With UK government making a clear commitment to the rapid decarbonisation of heat with the introduction of a future homes standard mandating the end of fossil-fuel heating systems in all new build homes from 2025, James Standley, Managing Director of Kensa Heat Pumps explains how to get the best efficiencies from ground source heat pump technology in retrofit installations in particular at the lowest cost possible.
Addressing common misconceptions
It is not only new-build properties that can benefit from ground source heat pump technology; retrofit projects can also enjoy lower carbon emissions and running costs compared to fossil fuel technologies.
A concern about the widespread roll-out of heat pumps into existing properties is the misconception that they won’t operate effectively without the very high levels of fabric efficiency that you would expect to see in a new-build, for example with an EPC band of C or better, and underfloor heating throughout. In fact, the vast majority of Kensa’s very successful large-scale ground source heat pump retrofit works are in properties with an EPC of D or lower!
And Delta-E, in its December 2018 study into the ‘Technical Feasibility of Electric Heating in Rural Off-Gas Grid Dwellings’, reported that ‘based on average peak winter day temperatures, around 84% of homes can be electrified at their current level of insulation. This increases to around 93% if all suitable homes have loft & wall insulation installed’.
Obviously not all retrofit buildings can be as well insulated as a new build, especially in the case of barn conversions or where a property is listed or historic. However, what isn’t widely understood, is that improving insulation in a property containing a ground source heat pump typically results in a ‘double-win’ in comparison to a boiler, for example.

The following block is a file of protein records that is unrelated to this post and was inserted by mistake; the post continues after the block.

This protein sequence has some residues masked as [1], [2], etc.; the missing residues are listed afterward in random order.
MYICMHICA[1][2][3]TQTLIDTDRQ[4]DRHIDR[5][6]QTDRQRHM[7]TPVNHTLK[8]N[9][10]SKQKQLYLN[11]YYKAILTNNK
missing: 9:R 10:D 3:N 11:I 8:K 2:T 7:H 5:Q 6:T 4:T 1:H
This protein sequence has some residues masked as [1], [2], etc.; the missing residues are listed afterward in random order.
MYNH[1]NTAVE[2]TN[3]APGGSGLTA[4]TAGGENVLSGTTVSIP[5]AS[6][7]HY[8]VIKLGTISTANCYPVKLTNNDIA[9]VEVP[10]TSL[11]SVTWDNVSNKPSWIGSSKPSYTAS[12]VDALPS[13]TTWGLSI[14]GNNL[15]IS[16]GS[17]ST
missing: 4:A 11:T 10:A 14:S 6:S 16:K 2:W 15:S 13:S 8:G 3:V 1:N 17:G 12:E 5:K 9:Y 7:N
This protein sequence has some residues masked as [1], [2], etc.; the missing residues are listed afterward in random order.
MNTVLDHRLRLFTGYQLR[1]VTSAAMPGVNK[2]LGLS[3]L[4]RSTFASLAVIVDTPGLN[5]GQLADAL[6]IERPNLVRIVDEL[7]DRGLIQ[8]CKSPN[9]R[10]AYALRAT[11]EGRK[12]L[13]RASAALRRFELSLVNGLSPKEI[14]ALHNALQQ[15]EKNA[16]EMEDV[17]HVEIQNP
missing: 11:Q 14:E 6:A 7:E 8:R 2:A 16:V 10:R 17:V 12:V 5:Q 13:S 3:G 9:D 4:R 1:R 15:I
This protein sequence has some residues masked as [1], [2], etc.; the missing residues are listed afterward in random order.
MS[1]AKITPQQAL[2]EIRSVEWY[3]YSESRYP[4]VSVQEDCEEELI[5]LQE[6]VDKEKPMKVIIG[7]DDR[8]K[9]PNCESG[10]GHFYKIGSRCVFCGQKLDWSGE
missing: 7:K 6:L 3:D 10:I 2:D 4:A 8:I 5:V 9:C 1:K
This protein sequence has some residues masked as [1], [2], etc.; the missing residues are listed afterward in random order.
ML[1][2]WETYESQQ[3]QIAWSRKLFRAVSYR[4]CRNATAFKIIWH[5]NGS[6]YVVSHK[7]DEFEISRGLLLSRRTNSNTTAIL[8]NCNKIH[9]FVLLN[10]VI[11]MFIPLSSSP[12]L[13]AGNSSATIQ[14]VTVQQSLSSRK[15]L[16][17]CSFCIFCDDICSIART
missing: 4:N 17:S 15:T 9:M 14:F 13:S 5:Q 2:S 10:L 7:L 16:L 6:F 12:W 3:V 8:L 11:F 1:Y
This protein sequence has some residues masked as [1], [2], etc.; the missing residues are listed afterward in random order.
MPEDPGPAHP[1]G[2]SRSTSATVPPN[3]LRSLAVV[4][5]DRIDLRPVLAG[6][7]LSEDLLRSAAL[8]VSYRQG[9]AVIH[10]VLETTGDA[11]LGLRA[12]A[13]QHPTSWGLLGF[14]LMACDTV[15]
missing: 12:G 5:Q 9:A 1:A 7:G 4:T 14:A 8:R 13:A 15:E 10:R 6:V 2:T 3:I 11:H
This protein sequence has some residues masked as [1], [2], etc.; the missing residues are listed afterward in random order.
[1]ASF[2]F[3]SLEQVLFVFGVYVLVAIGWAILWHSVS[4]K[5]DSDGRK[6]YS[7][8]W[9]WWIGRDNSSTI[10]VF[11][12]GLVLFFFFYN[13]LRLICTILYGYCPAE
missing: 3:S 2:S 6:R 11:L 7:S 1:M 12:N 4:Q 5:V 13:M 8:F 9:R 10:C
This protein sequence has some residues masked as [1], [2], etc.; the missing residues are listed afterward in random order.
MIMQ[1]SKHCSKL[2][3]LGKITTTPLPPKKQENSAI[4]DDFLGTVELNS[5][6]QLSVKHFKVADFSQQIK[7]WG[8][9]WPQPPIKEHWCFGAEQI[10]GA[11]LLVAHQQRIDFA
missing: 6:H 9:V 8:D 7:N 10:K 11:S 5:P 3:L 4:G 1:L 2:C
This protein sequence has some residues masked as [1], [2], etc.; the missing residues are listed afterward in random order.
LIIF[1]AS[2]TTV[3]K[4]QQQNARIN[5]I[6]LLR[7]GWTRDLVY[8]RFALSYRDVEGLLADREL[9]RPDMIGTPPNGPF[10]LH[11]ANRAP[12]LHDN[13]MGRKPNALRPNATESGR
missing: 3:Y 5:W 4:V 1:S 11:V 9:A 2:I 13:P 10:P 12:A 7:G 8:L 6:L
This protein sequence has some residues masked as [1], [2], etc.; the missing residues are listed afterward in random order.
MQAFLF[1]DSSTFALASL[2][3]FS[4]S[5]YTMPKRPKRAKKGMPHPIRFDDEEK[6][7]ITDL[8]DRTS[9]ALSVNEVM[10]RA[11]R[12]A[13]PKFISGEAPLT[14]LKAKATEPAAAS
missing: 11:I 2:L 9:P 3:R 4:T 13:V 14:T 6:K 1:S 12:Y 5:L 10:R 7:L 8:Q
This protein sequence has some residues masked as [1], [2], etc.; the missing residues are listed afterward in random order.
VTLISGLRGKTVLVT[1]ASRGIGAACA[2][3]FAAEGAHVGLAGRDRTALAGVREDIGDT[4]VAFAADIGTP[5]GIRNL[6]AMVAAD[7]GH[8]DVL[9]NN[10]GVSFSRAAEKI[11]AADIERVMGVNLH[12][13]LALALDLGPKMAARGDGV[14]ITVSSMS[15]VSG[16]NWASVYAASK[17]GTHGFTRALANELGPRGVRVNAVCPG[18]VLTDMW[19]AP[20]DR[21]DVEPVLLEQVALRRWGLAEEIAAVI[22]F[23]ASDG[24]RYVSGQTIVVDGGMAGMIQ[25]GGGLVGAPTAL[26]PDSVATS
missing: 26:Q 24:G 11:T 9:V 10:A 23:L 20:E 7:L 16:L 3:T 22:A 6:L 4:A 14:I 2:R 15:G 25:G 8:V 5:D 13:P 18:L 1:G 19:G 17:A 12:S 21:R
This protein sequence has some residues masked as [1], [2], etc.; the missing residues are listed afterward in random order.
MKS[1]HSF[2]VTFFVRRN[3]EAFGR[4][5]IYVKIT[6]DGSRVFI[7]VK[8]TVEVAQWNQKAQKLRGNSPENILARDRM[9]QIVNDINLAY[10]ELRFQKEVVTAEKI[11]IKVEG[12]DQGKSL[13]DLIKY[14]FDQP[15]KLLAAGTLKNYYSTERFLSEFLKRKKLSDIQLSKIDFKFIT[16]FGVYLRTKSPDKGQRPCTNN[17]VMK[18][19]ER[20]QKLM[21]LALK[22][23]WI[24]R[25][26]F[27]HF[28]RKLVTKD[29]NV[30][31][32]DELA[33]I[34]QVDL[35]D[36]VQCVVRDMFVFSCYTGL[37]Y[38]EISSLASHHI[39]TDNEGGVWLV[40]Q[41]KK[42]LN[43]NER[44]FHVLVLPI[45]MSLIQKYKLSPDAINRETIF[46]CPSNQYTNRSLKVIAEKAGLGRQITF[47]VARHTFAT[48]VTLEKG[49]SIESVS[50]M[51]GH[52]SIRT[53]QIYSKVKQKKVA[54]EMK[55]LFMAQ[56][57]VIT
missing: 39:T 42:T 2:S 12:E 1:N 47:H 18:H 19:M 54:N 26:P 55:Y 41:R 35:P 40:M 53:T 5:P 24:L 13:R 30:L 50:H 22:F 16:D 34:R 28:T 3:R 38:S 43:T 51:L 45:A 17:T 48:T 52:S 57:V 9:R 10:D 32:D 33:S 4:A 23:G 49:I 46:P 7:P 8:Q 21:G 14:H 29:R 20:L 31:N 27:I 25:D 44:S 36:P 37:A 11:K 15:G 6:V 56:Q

Extra insulation reduces the amount of energy required to heat a building, and means that this energy can be delivered at a lower flow temperature, because the emitters need to emit less heat. This actually improves the efficiency of a ground source heat pump – by roughly 2% for every 1*C reduction – and a more efficient heat pump will result in lower running costs.
Project example: Orchard House
One such retrofit project in rural Somerset involved a Kensa 15kW Hybrid ground source heat pump combined with a Solar PV system installed into a converted barn called Orchard House. As the barn was converted in the mid-2000’s to current building specifications, the heat pump was integrated with the barn’s existing heating system of radiators and underfloor heating to provide efficient space heating and sufficient hot water temperatures, covering 100% of the property’s requirement.
The 6kW solar PV array on the roof of the barn provides the customer with further self-sufficiency; generating electricity throughout the day, supplementing the electrical use of the ground source heat pump and providing an additional source of income through the Feed-in-Tariff.
Project example: River House
When Keith Clarke and his family moved into a spacious Grade II listed farmhouse in Cambridge, he replaced the old, inefficient gas boiler with a Kensa ground source heat pump. As River House had a high heat load, Kensa’s 24kW Twin Compact, the largest single phase ground source heat pump on the market, was chosen to meet the demand for heating and hot water. To improve the property’s energy efficiency, extra insulation was added in the floor and roof. Many of the existing radiators were already oversized and simply needed upgrading from single to double panels. As the building is listed, the Clarke’s had to seek permission for the upgrades, which was easily granted, however unlike air source, planning permission isn’t needed for ground source heat pumps.
Project example: Llanishen House
Formerly a Medieval Inn, Llanishen House in Monmouthshire was renovated by it’s owner into a modern and spacious family home. Llanishen House was a large 500+ sq/m property and as such the demand for heat was high – so Kensa’s 24kW Twin Compact was ideally suited to provide the required amounts of heating and hot water. As the building The original building was part Medieval and part Victorian with some solid sandstone walls, and prior to the refurbishment project it was cold and draughty; this was improved by adding double-glazing windows and wall insulation, modern features with traditional styling in keeping with the property’s history. The house has mostly underfloor heating throughout which increases the efficiency of the ground source heat pump.